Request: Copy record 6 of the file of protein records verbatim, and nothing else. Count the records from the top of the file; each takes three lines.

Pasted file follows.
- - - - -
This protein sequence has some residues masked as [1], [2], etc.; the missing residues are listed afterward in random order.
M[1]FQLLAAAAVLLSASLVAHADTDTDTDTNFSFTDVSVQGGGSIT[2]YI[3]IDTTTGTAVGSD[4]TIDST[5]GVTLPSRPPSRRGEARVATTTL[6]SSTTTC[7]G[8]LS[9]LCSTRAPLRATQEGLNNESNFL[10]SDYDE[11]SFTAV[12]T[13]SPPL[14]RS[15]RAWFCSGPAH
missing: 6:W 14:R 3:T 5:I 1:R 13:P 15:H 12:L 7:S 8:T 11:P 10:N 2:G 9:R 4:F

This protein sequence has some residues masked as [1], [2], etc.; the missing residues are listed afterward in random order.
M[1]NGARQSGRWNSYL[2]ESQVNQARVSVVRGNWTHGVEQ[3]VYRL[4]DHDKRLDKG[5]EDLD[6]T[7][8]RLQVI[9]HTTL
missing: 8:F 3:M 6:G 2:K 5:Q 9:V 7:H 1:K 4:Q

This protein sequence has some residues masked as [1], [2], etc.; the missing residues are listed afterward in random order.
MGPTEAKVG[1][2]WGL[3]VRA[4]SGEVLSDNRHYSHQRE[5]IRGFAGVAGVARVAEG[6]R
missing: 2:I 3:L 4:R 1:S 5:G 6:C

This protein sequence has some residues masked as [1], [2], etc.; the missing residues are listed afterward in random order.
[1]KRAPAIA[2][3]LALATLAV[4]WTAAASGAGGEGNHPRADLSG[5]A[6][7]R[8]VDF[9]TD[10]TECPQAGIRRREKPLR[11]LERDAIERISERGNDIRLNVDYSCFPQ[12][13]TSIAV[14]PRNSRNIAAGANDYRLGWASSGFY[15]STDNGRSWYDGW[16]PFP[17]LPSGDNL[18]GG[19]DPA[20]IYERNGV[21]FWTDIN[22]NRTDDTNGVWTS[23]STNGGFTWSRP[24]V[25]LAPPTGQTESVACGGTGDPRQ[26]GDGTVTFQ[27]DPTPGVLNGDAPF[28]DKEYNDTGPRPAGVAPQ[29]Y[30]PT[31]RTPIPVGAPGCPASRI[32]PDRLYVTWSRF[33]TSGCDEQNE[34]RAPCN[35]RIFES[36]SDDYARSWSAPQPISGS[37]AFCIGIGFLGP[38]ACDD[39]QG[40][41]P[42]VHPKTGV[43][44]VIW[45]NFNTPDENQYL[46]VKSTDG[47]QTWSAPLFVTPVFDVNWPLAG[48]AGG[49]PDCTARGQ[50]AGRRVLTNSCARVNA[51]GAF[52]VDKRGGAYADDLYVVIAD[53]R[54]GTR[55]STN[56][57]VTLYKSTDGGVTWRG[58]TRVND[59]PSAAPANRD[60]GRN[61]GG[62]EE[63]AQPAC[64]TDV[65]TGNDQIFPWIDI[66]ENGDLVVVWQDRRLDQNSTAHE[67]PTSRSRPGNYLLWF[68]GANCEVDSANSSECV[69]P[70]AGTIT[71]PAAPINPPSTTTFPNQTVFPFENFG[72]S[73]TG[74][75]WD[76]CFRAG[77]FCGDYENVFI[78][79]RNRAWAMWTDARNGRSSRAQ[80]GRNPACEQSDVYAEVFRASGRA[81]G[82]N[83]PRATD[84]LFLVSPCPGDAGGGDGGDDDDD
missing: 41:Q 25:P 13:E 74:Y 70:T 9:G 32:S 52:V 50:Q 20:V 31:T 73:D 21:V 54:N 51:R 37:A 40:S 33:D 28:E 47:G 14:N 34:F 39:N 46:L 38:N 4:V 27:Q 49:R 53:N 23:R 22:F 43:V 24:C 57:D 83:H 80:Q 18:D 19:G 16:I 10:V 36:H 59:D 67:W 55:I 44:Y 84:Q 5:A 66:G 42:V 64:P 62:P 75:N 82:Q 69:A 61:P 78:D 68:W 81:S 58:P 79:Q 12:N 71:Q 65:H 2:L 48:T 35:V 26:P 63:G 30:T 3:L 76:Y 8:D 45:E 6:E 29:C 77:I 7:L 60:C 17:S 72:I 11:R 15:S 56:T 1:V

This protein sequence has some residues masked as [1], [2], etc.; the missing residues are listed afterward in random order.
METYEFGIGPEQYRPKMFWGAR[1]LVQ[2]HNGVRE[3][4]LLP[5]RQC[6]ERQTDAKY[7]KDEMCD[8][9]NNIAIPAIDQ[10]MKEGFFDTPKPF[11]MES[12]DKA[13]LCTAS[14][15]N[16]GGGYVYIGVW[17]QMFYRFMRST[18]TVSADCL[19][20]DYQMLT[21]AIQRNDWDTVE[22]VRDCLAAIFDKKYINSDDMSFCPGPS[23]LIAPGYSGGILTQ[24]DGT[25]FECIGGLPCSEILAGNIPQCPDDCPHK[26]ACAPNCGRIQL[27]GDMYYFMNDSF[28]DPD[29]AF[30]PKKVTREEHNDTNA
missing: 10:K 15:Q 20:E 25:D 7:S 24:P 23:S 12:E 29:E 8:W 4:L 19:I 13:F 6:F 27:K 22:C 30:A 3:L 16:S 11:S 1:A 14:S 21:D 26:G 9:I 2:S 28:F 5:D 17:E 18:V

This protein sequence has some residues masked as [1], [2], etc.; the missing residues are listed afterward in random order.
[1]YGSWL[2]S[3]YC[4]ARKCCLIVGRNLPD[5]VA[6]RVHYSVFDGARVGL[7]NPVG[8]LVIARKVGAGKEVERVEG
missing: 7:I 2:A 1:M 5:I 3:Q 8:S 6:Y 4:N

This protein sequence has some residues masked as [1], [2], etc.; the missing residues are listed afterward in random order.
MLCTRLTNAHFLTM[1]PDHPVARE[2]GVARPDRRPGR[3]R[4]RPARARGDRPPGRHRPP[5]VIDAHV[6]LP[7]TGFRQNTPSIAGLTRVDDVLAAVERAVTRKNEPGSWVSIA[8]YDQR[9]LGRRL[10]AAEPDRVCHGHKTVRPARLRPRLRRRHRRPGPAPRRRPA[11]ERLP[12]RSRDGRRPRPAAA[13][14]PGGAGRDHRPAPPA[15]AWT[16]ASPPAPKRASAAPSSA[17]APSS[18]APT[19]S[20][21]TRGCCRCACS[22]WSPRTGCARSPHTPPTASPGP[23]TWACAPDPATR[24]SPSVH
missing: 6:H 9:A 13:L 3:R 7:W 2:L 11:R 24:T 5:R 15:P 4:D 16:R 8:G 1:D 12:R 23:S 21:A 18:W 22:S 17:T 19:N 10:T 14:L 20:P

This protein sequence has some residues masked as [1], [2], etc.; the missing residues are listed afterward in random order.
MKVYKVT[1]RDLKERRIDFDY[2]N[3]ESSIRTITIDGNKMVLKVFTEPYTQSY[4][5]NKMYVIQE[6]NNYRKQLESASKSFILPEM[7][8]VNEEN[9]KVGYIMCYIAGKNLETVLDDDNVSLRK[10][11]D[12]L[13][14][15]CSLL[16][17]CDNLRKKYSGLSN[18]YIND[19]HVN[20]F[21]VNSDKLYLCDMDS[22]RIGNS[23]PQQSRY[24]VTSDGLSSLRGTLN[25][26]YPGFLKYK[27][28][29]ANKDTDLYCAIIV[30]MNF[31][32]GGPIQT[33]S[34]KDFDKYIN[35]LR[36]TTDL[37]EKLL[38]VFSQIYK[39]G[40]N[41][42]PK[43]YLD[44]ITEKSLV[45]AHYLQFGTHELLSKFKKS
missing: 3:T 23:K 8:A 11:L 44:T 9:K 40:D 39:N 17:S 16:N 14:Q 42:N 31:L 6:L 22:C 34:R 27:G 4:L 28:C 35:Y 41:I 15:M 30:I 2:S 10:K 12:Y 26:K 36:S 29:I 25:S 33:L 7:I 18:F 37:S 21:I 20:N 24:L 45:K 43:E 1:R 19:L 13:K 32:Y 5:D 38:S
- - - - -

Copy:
This protein sequence has some residues masked as [1], [2], etc.; the missing residues are listed afterward in random order.
[1]YGSWL[2]S[3]YC[4]ARKCCLIVGRNLPD[5]VA[6]RVHYSVFDGARVGL[7]NPVG[8]LVIARKVGAGKEVERVEG
missing: 7:I 2:A 1:M 5:I 3:Q 8:S 6:Y 4:N